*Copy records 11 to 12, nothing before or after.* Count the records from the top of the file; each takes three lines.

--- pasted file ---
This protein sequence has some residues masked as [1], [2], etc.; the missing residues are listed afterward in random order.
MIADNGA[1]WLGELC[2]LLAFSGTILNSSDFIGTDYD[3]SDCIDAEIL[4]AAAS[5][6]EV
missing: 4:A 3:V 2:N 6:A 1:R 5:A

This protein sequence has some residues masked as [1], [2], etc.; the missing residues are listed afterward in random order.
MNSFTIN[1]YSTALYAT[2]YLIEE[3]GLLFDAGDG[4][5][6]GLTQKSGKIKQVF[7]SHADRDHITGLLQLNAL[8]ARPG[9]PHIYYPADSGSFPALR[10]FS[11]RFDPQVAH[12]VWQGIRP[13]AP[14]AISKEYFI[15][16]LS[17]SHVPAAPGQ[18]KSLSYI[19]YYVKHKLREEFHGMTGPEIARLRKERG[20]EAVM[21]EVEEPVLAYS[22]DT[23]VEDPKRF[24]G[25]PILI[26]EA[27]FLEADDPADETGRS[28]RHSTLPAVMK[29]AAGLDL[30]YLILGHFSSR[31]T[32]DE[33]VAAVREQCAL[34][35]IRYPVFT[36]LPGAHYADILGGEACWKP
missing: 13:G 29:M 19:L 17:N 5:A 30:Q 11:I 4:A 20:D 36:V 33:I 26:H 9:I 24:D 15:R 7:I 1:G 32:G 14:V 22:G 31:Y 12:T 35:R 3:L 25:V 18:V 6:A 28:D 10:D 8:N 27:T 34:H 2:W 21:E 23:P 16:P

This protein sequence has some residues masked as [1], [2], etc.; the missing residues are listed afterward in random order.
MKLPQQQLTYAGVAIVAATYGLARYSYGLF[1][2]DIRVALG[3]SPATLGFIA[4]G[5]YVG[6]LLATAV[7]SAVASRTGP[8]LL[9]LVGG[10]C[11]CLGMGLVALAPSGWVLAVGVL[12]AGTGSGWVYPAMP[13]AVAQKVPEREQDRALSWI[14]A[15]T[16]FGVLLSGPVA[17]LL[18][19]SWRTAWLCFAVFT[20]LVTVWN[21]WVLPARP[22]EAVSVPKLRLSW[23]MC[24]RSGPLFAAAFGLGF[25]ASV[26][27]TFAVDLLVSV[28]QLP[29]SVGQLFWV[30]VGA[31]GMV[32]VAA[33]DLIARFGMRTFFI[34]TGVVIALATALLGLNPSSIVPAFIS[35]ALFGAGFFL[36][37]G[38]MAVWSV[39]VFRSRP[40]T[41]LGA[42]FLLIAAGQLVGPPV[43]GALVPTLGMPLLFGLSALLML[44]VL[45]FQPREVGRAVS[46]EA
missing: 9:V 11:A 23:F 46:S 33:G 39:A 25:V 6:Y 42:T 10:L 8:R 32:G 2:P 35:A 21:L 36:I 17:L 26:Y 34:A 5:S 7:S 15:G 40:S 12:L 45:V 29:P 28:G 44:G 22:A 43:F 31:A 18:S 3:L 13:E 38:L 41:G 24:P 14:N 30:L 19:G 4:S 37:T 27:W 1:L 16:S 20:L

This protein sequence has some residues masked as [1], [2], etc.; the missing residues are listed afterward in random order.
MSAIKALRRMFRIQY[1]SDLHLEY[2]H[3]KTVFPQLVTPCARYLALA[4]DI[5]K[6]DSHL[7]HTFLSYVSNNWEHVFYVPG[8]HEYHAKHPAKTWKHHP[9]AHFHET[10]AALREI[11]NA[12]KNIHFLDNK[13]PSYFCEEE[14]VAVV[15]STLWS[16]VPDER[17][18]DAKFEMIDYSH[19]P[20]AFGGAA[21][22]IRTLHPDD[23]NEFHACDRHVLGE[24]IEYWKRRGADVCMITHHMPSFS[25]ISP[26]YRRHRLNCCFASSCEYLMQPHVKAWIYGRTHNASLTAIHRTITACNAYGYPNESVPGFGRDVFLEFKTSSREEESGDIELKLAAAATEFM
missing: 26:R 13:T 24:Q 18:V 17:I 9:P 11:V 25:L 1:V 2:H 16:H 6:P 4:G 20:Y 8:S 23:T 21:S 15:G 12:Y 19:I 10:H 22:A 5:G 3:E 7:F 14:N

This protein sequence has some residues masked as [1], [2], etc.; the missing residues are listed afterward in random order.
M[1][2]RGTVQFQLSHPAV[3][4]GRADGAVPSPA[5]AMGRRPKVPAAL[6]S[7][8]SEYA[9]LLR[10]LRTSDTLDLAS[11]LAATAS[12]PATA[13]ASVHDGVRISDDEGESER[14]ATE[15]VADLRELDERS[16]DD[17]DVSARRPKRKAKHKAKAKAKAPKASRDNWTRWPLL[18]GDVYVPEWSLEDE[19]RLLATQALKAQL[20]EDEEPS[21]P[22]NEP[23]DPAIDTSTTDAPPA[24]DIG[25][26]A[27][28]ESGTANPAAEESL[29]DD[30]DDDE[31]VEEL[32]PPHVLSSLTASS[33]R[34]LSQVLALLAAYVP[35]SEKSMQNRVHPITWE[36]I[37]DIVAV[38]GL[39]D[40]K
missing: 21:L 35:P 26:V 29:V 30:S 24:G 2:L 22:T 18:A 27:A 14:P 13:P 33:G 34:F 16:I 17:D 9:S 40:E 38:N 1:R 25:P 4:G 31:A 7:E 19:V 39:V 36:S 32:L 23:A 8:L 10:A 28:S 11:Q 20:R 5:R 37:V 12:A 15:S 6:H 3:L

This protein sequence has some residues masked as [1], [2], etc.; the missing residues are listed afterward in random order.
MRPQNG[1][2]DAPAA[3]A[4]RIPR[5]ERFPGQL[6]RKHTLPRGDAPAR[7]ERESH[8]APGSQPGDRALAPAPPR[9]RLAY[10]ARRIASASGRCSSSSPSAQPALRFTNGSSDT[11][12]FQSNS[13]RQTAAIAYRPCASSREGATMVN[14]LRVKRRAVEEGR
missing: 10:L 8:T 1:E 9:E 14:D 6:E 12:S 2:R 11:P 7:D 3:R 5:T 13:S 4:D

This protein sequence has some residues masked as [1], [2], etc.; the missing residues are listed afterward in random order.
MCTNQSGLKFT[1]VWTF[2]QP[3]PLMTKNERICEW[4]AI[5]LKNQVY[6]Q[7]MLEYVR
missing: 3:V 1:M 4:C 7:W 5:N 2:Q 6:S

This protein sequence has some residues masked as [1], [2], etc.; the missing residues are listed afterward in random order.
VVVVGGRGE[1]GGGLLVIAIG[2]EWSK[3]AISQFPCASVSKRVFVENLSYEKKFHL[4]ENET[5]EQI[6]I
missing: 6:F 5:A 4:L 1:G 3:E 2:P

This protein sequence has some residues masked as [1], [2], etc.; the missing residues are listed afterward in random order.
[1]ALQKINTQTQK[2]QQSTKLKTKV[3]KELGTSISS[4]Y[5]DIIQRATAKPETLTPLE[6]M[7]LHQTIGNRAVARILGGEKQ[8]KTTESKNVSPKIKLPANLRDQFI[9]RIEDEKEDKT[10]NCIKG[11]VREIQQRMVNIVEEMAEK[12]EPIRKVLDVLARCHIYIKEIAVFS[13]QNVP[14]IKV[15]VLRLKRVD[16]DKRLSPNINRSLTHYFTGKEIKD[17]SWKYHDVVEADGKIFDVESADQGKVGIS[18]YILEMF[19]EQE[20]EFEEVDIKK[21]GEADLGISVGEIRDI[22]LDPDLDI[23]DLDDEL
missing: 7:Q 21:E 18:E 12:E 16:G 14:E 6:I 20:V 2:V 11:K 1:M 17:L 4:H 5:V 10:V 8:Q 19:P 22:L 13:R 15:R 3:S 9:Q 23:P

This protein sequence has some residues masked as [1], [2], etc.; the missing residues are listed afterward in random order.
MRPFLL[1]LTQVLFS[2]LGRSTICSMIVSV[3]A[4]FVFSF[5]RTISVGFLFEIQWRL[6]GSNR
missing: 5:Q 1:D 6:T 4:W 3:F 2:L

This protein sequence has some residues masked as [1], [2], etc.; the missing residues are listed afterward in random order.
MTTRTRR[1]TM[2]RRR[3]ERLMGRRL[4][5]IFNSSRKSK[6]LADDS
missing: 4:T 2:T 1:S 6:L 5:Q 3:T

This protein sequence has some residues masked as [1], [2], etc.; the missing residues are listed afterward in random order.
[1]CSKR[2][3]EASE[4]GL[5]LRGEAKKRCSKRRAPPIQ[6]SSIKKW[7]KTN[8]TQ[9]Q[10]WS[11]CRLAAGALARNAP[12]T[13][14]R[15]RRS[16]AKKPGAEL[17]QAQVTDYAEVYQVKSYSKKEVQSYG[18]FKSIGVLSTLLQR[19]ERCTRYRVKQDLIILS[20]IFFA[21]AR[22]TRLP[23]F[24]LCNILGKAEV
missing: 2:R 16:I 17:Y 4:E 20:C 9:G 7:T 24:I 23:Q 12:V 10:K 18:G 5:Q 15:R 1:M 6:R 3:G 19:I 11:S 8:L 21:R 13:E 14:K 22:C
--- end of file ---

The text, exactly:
This protein sequence has some residues masked as [1], [2], etc.; the missing residues are listed afterward in random order.
MTTRTRR[1]TM[2]RRR[3]ERLMGRRL[4][5]IFNSSRKSK[6]LADDS
missing: 4:T 2:T 1:S 6:L 5:Q 3:T

This protein sequence has some residues masked as [1], [2], etc.; the missing residues are listed afterward in random order.
[1]CSKR[2][3]EASE[4]GL[5]LRGEAKKRCSKRRAPPIQ[6]SSIKKW[7]KTN[8]TQ[9]Q[10]WS[11]CRLAAGALARNAP[12]T[13][14]R[15]RRS[16]AKKPGAEL[17]QAQVTDYAEVYQVKSYSKKEVQSYG[18]FKSIGVLSTLLQR[19]ERCTRYRVKQDLIILS[20]IFFA[21]AR[22]TRLP[23]F[24]LCNILGKAEV
missing: 2:R 16:I 17:Y 4:E 20:C 9:G 7:T 24:I 23:Q 12:V 10:K 18:G 5:Q 15:R 1:M 6:R 3:G 19:I 11:S 8:L 21:R 13:E 14:K 22:C